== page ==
Canadian National Railway has been found in breach of its service obligations on grain and other traffic by a federal regulator aiming to crack down on the company’s use of freight embargoes.
The Canadian Transportation Agency on Monday released its determination on “possible freight rail service issues in the Vancouver area” last fall. The regulator said it has ordered CN to submit a plan of response for “future traffic surges” in the area and to “avoid, or minimize, the use of embargoes.”
The CTA said its determination also lays out criteria for railways’ lawful use of embargoes, specifying they have to be imposed only on an “exceptional basis,” targeted at “specific challenges” and also lifted as soon as possible.
CN, in a separate release Monday, said it “disagrees with the CTA’s conclusions” and plans to appeal the agency’s decision at the Federal Court of Appeal.
In a first for the CTA under authority granted to it in May last year, the agency launched an “own motion” investigation on the matter on Jan. 14, based on “information received from shipper associations and other parties.”
The CTA said its probe found “shortfalls or delays” in traffic mainly affecting terminals on Vancouver’s North Shore, which evidence suggested were due “in part” to congestion at CN’s Thornton Yard at Surrey in October and November 2018.
For examples, the CTA said, the record showed Cargill got 83 per cent of its planned scheduled deliveries in the period from October 2018 to January 2019 at its North Shore terminal, and Richardson International got 80 per cent of such deliveries in the period from October 2018 to December 2018.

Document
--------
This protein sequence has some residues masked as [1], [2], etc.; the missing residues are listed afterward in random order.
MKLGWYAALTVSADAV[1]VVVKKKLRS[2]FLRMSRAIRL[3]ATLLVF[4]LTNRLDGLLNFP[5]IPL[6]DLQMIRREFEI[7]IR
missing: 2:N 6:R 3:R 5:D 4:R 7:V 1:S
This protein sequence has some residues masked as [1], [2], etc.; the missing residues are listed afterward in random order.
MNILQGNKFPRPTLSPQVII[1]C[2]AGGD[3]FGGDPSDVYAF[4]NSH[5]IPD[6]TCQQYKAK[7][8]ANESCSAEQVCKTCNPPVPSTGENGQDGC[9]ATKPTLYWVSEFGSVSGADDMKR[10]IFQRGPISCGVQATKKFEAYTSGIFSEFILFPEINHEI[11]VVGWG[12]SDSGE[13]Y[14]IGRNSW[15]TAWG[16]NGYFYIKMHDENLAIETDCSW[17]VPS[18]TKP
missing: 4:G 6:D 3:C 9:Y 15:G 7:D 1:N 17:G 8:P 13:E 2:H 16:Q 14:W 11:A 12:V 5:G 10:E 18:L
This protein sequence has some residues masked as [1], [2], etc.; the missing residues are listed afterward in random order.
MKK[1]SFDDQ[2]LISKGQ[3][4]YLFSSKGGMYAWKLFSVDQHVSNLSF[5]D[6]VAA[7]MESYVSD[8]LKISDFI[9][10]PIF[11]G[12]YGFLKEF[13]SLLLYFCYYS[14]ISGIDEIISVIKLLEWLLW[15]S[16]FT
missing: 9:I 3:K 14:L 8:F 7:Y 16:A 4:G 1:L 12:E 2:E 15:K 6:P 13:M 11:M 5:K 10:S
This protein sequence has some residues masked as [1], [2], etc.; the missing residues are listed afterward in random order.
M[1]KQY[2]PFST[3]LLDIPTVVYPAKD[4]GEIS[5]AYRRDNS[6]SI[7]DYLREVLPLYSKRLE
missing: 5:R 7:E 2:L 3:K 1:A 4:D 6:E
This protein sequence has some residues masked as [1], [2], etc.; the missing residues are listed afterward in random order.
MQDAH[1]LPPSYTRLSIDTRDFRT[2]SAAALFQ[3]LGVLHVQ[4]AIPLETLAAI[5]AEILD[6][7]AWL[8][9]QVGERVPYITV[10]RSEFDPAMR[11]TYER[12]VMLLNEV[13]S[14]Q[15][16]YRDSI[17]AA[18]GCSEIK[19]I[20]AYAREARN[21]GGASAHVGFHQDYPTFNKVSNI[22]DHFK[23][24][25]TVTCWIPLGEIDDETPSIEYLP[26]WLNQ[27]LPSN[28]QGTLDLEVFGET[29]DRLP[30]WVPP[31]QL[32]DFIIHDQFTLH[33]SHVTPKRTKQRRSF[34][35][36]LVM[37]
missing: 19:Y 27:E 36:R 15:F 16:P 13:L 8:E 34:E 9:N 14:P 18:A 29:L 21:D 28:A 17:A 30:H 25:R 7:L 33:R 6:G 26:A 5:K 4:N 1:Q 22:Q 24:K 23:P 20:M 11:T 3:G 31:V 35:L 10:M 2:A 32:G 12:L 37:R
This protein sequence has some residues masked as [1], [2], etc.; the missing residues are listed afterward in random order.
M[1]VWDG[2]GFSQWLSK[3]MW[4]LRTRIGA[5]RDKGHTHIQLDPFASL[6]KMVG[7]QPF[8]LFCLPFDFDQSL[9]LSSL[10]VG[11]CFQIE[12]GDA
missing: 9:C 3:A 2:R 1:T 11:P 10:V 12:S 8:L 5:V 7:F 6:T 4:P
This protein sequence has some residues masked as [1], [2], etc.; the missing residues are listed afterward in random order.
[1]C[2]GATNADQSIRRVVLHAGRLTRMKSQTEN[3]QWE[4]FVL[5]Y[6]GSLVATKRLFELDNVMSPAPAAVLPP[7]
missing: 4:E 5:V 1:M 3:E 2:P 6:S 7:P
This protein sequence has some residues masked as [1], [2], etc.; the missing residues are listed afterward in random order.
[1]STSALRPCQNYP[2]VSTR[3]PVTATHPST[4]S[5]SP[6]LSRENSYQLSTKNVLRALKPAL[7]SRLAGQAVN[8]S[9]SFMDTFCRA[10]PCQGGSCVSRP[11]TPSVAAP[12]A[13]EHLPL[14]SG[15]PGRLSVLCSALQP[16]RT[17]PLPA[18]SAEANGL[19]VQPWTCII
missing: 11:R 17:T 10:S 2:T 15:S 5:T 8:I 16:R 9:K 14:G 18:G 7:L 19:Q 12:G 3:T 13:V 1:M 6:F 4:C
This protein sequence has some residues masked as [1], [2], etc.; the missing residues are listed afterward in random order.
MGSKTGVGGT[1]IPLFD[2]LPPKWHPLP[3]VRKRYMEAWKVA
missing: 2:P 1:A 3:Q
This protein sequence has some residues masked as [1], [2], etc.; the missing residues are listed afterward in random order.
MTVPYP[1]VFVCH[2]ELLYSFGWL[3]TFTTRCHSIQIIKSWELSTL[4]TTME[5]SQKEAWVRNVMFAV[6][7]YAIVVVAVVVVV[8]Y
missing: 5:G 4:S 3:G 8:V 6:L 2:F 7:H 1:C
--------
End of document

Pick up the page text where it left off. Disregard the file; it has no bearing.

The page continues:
Cars dwelling in Thornton Yard destined for the North Shore rose by 186 per cent from Oct. 1, peaking on Dec. 13, CTA said. The agency said the record showed an 11 per cent increase in grain cars and 16 per cent increase in wood pulp cars destined for the North Shore in that time frame at Thornton Yard, alone with a 16 per cent increase in intermodal cars and 18 per cent increase in cars bound for BNSF interchanges.
CN, the CTA said, announced its intention to impose embargoes on wood pulp shipments in September 2018, several months before rail congestion and other challenges emerged in the Vancouver area, and imposed those embargoes in December 2018.
The agency found CN imposed those embargoes “rather than making every reasonable effort to deal with those challenges before unilaterally restricting the transportation of the shippers’ traffic.”
Canadian Pacific Railway (CP) and BNSF were also investigated but were found to have not breached their service obligations, the CTA said Monday.
CP had also imposed three embargoes in December, CTA said, but noted that according to CP, those embargoes were a “direct response to CN embargoes, which created undue pressure on the CP system.”
“Through this investigation, the CTA was able to quickly look into possible issues with rail service in the Vancouver area that were brought to its attention in late 2018 and early 2019,” CTA CEO Scott Streiner said in the agency’s release Monday.
“The determination provides all parties (with) greater clarity on when rail service embargoes are, and are not, lawful.”
In its defense of the embargo at issue, CN said Monday it “maintains that this was an appropriate and necessary measure in the circumstances.”
CN on Monday said its regulated flow of traffic at Thornton Yard was found by the CTA to be “justified in the circumstances, as the traffic increases and congestion issues which prompted the embargoes were beyond CN’s control.”
The CTA, CN said, also recognized the company’s efforts last fall to reduce congestion “through the deployment of extra crews and locomotive power.” — Glacier FarmMedia Network